So, at this point, I am researching auctioneers who specialize in services for non-profits and looking into what charity events may be up-coming in my community. Although I am interested in supporting a cause or organization that shares my values and conducts its business in a manner I find ethical and constructive, I believe that true giving comes from the heart, so I also hope to give support where I find an emotional bond. Finding that emotional bond may be something that I find directly, but maybe the most meaningful bond I find will come from your experience with an organization committed to service, education, welfare, research or civil rights (man or beast). I hope that if your life has been positively affected by an organization dedicated to helping others you will share your story with me. I promise that your story will remain confidential unless you give me permission to share it. If the group you nominate is one that is compatible to my goals, my first donation to that group will be made in your name, or in the name of the person you choose (unless you wish to remain anonymous).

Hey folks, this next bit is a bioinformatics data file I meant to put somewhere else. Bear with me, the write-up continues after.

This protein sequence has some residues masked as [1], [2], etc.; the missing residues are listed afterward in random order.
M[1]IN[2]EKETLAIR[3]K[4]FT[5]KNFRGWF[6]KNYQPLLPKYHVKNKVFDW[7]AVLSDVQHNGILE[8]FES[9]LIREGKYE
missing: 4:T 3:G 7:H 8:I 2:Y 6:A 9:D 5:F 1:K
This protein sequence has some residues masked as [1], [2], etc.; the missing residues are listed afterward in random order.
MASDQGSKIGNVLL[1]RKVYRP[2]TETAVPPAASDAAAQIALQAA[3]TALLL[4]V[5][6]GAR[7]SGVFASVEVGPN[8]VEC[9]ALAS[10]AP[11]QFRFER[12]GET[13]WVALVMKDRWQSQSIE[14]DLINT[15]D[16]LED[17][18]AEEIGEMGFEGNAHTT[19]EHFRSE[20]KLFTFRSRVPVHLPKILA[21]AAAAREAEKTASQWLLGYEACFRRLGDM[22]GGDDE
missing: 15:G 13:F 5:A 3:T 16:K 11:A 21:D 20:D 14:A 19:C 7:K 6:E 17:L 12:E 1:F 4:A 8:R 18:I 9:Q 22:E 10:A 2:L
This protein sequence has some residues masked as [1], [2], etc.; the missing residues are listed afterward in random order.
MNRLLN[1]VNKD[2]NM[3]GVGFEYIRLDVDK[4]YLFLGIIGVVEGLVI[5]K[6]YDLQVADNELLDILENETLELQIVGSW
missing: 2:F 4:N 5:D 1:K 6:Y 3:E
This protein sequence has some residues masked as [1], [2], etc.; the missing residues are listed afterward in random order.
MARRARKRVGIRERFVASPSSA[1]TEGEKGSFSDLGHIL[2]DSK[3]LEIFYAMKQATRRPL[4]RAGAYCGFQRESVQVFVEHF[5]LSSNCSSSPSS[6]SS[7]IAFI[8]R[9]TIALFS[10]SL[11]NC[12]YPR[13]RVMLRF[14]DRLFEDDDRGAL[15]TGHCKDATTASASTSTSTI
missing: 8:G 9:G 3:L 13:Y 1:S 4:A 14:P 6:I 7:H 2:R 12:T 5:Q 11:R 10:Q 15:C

If you don’t wish to share your story or nomination in the comments, please, use the form below.

Thanks in advance for helping with this important decision.

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Week Five: More Clothes Than You Can Shake a Stick At (Reveal?)

Hangers

Hangers (Photo credit: notashamed)

In spite of a few minor set-backs and miscalculations, I am fairly happy with the outcome of this week’s 4-Day Challenge project. Together, My Sweetheart and I made some real and tangible progress. Is the task 100% complete? No, but I can say with more than a little bit of relief that I now believe that the light at the end of our wardrobe/laundry/clothing tunnel is sunshine rather than a train coming down the track.

I know I am supposed to be posting a photo for you to ooh and aah over, but for the life of me I can’t seem to figure out where I put the camera down after I snapped a few progress pics. I have a sneaking suspicion that I managed to scoop it up with some of the clothes that were bound for either a drawer or the donation pile, but I am too exhausted to mount a search for it tonight. I hope you don’t mind the suspense…